The reported trade package for Aaron Rodgers is enough
If the Packers can indeed land two second-round picks from the Jets with a realistic shot at one graduating to a first-rounder, they should consummate the deal.
Two weeks have passed since Aaron Rodgers informed the world that his "intention was to play for the New York Jets." In that time, just about every conceivable take and angle on the matter has launched into orbit, including whether or not the Green Bay Packers hold the upper hand in negotiations, the readiness of Jordan Love to fill Rodgers' shoes, and how the four-time MVP's transition to the AFC alters the landscape of the NFL. The only thing that hasn't surfaced is a finalized trade agreement.
The two sides have expressed optimism that a deal will come together in a timely fashion. During the NFL's annual league meeting this week, Green Bay general manager Brian Gutekunst said he believes "it's trending hopefully in the right direction for what everybody wants." Gutekunst's New York counterpart, GM Joe Douglas, expressed similar sentiments, stating, "There's been some productive conversations. We're not where we need to be yet, but I feel we're in a good place."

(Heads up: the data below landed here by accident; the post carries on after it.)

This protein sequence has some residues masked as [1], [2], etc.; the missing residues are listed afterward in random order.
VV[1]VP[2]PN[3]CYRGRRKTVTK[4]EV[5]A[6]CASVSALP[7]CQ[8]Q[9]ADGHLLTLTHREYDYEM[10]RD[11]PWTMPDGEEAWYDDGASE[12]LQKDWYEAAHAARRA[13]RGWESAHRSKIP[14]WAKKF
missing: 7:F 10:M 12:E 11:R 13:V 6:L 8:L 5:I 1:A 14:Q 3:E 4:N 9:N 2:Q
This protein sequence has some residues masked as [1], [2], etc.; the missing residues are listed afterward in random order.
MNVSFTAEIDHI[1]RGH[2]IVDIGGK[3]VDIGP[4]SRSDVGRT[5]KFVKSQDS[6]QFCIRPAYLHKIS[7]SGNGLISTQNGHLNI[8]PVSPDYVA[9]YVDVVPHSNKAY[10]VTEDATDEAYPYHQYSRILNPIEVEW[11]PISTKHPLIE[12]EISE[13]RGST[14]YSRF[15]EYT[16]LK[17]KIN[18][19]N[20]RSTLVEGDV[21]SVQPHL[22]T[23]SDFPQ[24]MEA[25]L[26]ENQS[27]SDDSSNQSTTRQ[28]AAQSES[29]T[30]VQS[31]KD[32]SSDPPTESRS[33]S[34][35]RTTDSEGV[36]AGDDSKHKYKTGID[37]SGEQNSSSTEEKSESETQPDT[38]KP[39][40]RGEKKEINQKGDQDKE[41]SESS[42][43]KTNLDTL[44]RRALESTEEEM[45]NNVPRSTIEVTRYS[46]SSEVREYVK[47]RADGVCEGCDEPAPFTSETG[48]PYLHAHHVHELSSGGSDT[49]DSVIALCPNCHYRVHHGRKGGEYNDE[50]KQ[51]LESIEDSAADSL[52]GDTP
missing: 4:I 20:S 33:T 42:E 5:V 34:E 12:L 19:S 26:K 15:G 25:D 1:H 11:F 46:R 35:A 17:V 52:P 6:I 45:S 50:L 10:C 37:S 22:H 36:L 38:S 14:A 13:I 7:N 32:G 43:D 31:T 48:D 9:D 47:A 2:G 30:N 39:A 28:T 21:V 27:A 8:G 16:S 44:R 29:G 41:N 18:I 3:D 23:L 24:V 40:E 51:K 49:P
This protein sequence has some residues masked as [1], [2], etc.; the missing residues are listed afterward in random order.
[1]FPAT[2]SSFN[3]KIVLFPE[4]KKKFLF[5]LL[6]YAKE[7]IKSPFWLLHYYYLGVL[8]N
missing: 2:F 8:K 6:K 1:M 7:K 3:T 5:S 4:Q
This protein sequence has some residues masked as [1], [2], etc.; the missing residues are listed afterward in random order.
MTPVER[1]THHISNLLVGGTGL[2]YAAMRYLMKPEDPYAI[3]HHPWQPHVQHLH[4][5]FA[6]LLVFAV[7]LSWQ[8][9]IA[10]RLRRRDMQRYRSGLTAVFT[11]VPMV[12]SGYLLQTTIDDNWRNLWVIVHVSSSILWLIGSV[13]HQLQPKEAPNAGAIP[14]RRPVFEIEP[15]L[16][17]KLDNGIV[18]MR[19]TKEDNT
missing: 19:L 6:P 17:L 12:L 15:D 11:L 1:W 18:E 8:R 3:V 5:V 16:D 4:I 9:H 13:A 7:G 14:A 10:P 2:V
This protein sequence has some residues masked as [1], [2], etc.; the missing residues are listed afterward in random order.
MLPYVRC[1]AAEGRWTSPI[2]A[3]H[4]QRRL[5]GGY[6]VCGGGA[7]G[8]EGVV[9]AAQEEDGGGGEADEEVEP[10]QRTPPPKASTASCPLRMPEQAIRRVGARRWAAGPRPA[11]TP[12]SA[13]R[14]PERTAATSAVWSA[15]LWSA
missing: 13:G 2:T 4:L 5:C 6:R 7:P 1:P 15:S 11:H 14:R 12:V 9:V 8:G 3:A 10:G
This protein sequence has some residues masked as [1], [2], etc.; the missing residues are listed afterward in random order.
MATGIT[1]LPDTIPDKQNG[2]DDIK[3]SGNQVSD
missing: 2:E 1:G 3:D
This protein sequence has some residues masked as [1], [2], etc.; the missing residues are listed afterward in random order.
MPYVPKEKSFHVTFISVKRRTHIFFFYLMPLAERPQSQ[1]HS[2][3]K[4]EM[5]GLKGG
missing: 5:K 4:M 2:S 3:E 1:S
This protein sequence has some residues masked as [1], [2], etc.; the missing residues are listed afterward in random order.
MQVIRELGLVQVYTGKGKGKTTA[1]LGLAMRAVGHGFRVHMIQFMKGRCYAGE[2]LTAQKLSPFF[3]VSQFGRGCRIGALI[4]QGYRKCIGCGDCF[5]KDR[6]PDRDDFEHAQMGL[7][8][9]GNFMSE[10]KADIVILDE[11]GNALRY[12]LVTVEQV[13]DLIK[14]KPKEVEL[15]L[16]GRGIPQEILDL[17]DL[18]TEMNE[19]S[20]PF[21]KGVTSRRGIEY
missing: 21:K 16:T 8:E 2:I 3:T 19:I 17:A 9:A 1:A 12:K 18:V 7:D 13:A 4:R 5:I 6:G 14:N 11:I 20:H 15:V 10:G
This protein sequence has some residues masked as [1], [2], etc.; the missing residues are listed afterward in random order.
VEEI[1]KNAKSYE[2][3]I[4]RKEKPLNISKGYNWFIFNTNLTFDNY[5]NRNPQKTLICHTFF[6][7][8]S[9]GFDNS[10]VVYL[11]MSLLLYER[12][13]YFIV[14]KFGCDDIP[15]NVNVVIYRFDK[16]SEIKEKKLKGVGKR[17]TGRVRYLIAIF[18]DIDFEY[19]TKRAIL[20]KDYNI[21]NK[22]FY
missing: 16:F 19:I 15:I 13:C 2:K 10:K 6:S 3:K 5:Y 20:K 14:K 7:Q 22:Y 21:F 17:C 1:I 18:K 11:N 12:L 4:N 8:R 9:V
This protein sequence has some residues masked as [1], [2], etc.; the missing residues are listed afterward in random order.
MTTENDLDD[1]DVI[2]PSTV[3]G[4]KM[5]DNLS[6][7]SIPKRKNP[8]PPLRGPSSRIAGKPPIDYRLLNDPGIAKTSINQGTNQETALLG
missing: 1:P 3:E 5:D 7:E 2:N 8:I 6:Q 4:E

Still, neither party detailed exactly what hurdles stand between them and a completed deal. The lack of clarity has prevented anyone on the outside from gauging approximately what price the Jets will pay in order to secure Rodgers' services.
Though a trade agreement remains elusive, the rough parameters of the trade package have surfaced. According to a new report from Yahoo Sports' Charles Robinson, the talks have largely focused on two picks, one coming in the second round of the 2023 NFL Draft and the other coming in the second round next year. The latter pick could "graduate" to a first-rounder if the Jets reach "achievable" team performance escalators like hosting a home divisional-round game or reaching the AFC Championship Game.
Some issues remain unresolved. The Packers want the picks to convey regardless of how much longer Rodgers, who turns 40 in December, ultimately plays. The Jets would like some kind of protection if the veteran quarterback walks away after the upcoming season such as Green Bay sending back some draft compensation in 2025 if he lasts only one year in New York. Other considerations like including other players in the deal could also factor into the delay.
Those granular details matter, but they don't form the crux of the agreement. If the Packers can procure two second-round picks with one potentially converting into a first-rounder, they should consummate the deal.